Food for the Digital Soul

June 10, 2009

Gene Paek, Director of Interactive, NYCA

Beef pot pie. The ultimate comfort food. One night, I stumbled upon greatness—Marie Callender’s microwaveable beef pot pie. I read the cooking beef pot pieinstructions.  Microwave for twenty minutes. I paused and re-read. Twenty minutes? Not fast enough.

How fast does fast need to be? For today’s consumer, fast isn’t fast enough. And their communication consumption habits are changing just as fast. Email replaced the written letter. The web replaced the printed page. Texting replaced the phone conversation.  And now we’re communicating in 140 characters or less.

As agency-species, it’s part of our genetic code to adapt to change. And adapt faster than fast to keep up with the pace of the consumer. Agency-species that can’t keep up will become extinct. Problem is if you’re a brand manager riding on the thinking of an agency-species that isn’t pushing this pace or level of change, you’ll become a fossil too.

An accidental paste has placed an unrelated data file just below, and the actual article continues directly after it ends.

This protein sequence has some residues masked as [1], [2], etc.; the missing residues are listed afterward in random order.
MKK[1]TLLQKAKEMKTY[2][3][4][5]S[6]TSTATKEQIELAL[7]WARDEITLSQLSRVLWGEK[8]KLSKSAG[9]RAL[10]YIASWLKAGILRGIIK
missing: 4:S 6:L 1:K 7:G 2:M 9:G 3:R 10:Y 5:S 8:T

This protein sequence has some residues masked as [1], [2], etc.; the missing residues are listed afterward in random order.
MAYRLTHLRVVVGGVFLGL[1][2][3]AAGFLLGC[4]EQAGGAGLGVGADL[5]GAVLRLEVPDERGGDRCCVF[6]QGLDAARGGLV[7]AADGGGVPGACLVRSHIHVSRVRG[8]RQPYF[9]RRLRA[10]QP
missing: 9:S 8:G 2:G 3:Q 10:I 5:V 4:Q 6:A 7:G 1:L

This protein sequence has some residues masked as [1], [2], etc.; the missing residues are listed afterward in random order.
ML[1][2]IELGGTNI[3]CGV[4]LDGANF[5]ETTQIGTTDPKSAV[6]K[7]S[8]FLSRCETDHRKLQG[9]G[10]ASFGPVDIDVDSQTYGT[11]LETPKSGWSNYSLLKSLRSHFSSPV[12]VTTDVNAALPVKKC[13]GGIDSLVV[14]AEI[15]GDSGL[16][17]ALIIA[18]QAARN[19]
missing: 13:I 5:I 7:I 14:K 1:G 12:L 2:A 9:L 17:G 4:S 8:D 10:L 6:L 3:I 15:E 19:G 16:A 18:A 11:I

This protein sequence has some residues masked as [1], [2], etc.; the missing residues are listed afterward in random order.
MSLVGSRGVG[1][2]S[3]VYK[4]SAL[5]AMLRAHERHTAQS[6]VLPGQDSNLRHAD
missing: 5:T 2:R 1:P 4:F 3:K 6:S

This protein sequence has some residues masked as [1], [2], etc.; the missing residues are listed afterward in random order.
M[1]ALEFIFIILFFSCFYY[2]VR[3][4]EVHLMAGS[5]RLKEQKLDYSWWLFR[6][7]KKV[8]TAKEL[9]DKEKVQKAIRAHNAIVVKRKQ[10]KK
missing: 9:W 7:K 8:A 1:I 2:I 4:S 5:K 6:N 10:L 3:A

Today’s natural selection process has nothing to do with agency size. It has everything to do with how comfortable that agency is with being uncomfortable.

For example, CP+B is ten times bigger than an agency like Big Spaceship, but both adapt to consumer communication habits at the same rapid pace. It’s part of their agency culture because their agency-species feel comfortable being uncomfortable. Recommending strategies to connect with consumers that haven’t been documented in multiple case studies or put through rigorous rounds of focus group testing could make some feel uncomfortable. Uncomfortable because their particular strategy is more hypothesis rather than theory. But in today’s digital space, this is the type of thinking that is thriving.